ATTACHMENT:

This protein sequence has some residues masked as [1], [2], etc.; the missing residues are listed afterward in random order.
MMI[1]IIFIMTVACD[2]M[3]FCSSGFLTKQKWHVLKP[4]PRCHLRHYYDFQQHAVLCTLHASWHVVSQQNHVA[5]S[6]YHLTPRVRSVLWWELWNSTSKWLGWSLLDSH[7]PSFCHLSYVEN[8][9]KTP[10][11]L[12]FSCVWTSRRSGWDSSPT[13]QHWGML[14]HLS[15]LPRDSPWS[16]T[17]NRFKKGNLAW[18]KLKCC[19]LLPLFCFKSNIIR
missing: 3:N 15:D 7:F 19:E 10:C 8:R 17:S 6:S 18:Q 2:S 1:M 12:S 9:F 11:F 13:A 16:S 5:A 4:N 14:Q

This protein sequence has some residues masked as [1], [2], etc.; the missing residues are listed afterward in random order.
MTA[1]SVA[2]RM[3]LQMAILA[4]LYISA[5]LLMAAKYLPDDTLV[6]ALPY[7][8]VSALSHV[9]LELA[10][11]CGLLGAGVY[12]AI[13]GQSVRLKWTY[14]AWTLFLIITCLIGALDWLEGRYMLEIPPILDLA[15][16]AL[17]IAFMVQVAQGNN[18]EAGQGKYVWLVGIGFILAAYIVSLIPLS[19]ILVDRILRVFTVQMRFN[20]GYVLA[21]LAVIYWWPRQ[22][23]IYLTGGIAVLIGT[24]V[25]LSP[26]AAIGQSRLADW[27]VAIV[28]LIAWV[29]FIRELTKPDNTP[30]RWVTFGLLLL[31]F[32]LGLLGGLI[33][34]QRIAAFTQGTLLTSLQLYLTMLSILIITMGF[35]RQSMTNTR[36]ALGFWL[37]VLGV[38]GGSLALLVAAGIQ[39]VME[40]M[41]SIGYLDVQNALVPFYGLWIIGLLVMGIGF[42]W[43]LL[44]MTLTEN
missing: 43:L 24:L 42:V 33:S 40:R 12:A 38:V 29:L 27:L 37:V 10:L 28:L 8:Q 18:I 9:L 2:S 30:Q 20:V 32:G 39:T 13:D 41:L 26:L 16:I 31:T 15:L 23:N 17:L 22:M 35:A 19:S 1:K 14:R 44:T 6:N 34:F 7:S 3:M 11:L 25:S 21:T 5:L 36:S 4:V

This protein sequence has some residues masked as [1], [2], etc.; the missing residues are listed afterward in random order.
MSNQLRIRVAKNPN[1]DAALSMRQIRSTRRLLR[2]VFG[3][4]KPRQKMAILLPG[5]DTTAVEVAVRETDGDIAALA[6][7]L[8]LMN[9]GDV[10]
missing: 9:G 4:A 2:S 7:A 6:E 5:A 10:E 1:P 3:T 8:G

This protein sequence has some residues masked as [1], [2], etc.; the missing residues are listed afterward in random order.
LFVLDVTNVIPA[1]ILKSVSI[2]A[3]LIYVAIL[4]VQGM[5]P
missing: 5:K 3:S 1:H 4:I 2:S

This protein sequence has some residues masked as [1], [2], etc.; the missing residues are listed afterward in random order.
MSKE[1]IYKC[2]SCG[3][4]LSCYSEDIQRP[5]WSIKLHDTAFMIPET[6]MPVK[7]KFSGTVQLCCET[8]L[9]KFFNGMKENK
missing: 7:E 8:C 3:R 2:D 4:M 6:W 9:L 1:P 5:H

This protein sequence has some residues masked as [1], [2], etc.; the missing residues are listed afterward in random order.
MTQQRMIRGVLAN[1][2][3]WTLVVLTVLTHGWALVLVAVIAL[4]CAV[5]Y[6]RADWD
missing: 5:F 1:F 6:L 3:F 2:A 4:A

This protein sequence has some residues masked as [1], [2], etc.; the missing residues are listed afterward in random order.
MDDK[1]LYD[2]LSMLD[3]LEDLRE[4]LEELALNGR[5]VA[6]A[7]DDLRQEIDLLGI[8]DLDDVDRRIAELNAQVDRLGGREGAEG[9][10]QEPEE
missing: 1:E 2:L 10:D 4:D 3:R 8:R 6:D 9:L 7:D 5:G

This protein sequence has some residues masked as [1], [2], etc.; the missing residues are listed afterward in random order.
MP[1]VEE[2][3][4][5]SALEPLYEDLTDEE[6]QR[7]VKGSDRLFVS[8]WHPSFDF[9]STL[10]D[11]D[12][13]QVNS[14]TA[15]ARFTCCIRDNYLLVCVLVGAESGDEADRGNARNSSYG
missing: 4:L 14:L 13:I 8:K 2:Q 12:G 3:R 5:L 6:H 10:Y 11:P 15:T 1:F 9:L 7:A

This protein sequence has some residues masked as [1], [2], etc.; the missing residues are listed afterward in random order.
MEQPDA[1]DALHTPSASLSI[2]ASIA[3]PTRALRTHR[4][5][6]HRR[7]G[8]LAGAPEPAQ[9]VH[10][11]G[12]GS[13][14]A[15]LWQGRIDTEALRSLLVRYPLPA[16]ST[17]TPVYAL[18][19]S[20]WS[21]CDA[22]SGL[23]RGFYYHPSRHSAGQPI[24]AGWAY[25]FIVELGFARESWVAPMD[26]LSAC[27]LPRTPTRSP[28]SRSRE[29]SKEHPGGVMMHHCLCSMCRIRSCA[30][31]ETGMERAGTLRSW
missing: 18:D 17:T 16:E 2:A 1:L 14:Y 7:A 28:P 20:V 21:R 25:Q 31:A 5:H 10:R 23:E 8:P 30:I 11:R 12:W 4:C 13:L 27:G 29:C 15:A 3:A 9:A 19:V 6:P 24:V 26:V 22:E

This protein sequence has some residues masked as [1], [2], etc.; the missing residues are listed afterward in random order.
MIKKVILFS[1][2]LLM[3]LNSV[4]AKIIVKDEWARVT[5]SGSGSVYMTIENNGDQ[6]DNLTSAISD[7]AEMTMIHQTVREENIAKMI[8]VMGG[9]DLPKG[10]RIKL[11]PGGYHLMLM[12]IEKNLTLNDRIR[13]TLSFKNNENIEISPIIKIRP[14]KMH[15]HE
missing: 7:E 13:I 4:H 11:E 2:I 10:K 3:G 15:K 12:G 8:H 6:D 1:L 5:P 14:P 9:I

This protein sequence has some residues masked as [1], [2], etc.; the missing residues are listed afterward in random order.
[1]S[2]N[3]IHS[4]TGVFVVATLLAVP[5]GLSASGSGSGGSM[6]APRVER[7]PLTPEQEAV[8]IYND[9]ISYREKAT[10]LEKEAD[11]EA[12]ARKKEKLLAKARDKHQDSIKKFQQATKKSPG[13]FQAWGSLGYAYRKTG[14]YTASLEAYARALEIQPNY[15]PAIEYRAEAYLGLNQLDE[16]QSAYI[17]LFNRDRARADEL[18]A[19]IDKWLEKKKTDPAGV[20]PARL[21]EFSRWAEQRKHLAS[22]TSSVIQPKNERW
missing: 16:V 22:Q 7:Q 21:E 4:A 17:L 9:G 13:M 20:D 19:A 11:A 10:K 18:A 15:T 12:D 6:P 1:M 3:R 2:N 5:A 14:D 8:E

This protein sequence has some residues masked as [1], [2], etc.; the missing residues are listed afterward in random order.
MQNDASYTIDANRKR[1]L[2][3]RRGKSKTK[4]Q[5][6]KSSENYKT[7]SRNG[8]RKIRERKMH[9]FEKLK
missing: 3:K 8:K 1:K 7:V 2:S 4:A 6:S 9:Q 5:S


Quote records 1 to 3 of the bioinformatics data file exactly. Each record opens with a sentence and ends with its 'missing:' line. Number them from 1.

This protein sequence has some residues masked as [1], [2], etc.; the missing residues are listed afterward in random order.
MMI[1]IIFIMTVACD[2]M[3]FCSSGFLTKQKWHVLKP[4]PRCHLRHYYDFQQHAVLCTLHASWHVVSQQNHVA[5]S[6]YHLTPRVRSVLWWELWNSTSKWLGWSLLDSH[7]PSFCHLSYVEN[8][9]KTP[10][11]L[12]FSCVWTSRRSGWDSSPT[13]QHWGML[14]HLS[15]LPRDSPWS[16]T[17]NRFKKGNLAW[18]KLKCC[19]LLPLFCFKSNIIR
missing: 3:N 15:D 7:F 19:E 10:C 8:R 17:S 6:S 18:Q 2:S 1:M 12:S 9:F 11:F 13:A 16:S 5:A 4:N 14:Q

This protein sequence has some residues masked as [1], [2], etc.; the missing residues are listed afterward in random order.
MTA[1]SVA[2]RM[3]LQMAILA[4]LYISA[5]LLMAAKYLPDDTLV[6]ALPY[7][8]VSALSHV[9]LELA[10][11]CGLLGAGVY[12]AI[13]GQSVRLKWTY[14]AWTLFLIITCLIGALDWLEGRYMLEIPPILDLA[15][16]AL[17]IAFMVQVAQGNN[18]EAGQGKYVWLVGIGFILAAYIVSLIPLS[19]ILVDRILRVFTVQMRFN[20]GYVLA[21]LAVIYWWPRQ[22][23]IYLTGGIAVLIGT[24]V[25]LSP[26]AAIGQSRLADW[27]VAIV[28]LIAWV[29]FIRELTKPDNTP[30]RWVTFGLLLL[31]F[32]LGLLGGLI[33][34]QRIAAFTQGTLLTSLQLYLTMLSILIITMGF[35]RQSMTNTR[36]ALGFWL[37]VLGV[38]GGSLALLVAAGIQ[39]VME[40]M[41]SIGYLDVQNALVPFYGLWIIGLLVMGIGF[42]W[43]LL[44]MTLTEN
missing: 43:L 24:L 42:V 33:S 40:R 12:A 38:V 29:L 27:L 37:V 10:L 28:L 8:Q 18:I 9:L 2:S 30:Q 20:V 32:G 39:T 13:D 41:L 26:L 16:I 31:T 15:L 23:N 17:L 22:M 35:A 19:S 1:K 14:R 44:T 6:N 34:F 7:S 3:M 11:L 25:S 21:T 5:L 36:S 4:V

This protein sequence has some residues masked as [1], [2], etc.; the missing residues are listed afterward in random order.
MSNQLRIRVAKNPN[1]DAALSMRQIRSTRRLLR[2]VFG[3][4]KPRQKMAILLPG[5]DTTAVEVAVRETDGDIAALA[6][7]L[8]LMN[9]GDV[10]
missing: 9:G 4:A 2:S 7:A 6:E 5:A 10:E 1:P 3:T 8:G